ScottJanuary 29, 2018Professor Ruiz Book Review The Ghost MapIn 1850, London was densely populated and lacked an infrastructure. It was the largest city in Europe, but one of the filthiest in the world. Since most of the people who migrated to London were poor and there were limited amounts of space as cities were not built to hold mass populations, many houses were crowded with lots of people and could hold as many as 25 people at any given time in close proximities. This was the first real city as the rest of the world was still rural.
Despite an increased population sanitation system were not established. Sewer systems often clogged and required “night soil men” to come and collect the excrement and dispose of it in the outer realms of the city. Despite this method of removal of waste, many inhabitants could not afford to pay night soil men so instead, they dispose of their excrement in cesspools. The selected methods of disposal of excrement are vital to the rapid spread of cholera as time progresses in London.In 1854, a child became violently ill. The mother Sarah Lewis disposed of the infant’s soiled diapers in a cesspool in the bottom of her basement.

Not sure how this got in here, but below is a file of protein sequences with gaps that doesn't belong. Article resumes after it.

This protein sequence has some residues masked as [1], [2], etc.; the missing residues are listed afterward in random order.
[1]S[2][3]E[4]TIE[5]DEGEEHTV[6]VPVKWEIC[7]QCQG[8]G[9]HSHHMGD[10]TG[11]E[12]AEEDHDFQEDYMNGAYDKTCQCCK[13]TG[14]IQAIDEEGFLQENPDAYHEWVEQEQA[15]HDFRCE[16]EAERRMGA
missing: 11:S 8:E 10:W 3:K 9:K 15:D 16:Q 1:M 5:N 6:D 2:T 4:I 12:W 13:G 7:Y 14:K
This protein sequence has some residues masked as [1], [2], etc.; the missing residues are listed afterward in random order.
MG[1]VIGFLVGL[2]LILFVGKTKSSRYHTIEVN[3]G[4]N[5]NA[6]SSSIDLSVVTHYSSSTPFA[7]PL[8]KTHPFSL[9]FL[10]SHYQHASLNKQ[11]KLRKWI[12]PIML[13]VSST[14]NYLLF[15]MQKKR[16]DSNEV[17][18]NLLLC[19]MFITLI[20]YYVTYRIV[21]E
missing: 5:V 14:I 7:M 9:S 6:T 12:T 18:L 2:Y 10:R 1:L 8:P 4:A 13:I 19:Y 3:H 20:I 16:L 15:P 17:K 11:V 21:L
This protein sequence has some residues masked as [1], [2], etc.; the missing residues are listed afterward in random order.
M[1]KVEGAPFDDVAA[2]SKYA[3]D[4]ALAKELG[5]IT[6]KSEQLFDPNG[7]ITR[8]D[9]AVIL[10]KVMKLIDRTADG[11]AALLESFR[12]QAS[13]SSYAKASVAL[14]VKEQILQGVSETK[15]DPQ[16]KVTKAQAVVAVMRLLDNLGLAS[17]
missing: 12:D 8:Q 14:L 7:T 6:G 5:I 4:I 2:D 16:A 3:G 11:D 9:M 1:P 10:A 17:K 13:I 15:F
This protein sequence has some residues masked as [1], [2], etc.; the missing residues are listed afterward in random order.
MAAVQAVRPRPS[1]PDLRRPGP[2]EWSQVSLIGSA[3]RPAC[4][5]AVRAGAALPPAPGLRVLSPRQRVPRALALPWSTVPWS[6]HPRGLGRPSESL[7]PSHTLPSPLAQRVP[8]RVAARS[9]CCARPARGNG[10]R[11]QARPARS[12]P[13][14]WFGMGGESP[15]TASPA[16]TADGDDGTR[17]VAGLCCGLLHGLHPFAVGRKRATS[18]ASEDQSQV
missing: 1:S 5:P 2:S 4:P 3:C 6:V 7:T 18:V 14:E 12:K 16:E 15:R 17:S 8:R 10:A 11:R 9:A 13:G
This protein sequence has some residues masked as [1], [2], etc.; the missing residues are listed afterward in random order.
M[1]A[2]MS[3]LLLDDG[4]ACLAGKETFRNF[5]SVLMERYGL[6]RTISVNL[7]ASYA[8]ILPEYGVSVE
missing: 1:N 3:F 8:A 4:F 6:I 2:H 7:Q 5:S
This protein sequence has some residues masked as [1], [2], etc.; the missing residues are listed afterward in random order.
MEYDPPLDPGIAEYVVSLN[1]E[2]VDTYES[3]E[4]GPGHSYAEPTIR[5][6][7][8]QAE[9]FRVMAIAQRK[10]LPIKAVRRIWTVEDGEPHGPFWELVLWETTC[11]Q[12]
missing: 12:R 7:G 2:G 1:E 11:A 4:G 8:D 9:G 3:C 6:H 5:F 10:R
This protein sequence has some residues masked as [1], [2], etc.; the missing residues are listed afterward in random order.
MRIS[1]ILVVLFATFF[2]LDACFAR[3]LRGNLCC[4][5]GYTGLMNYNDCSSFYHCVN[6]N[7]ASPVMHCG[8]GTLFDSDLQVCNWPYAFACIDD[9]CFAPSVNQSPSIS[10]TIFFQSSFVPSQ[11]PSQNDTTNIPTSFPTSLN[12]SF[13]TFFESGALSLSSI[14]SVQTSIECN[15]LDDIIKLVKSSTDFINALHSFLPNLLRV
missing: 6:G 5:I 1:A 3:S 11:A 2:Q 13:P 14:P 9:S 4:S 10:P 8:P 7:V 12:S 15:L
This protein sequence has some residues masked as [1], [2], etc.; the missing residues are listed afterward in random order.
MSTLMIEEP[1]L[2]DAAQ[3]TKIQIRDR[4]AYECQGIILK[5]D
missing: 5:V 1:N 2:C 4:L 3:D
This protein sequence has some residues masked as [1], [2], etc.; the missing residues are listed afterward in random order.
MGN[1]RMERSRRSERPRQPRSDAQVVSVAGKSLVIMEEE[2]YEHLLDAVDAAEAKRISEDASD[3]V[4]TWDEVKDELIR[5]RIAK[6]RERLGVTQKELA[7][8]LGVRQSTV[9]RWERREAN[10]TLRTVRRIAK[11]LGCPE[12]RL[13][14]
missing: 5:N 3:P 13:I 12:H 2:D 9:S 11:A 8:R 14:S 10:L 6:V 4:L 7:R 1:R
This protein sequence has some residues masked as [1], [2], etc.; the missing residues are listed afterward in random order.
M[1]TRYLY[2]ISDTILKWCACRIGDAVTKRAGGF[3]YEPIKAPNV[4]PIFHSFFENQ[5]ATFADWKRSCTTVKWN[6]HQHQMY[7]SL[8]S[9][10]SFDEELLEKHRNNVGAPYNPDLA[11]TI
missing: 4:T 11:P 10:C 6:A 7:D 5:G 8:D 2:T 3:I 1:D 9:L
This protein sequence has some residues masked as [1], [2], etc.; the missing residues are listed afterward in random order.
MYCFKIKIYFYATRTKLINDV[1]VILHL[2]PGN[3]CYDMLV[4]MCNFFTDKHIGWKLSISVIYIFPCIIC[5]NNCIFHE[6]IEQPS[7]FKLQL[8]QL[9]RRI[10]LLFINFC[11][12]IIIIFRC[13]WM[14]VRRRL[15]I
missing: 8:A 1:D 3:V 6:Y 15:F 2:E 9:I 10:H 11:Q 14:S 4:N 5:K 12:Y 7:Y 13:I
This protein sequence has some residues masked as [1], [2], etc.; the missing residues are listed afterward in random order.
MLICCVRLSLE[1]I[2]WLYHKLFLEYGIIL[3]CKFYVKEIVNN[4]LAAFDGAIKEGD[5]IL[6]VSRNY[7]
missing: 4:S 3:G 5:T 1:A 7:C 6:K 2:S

Soon after the mother’s actions, cholera would begin to flood the Soho community. Cholera outbreak had been in check for most years as eating human excrement was taboo. Cholera does not pass via contact with infected objects or people instead it must be ingested. Due to this fact, Cholera would need an optimal breeding ground in which people ate excrement and London was the perfect place. Due to human crowding in urban areas in human filth increased. Lines were crossed, and drinking water was contaminated with waste.
For instance, the book states, “The contamination of drinking water in dense urban settlements did not merely affect the number of V. cholera circulating through the small intestines of mankind. It also greatly increased the lethality of the bacteria. “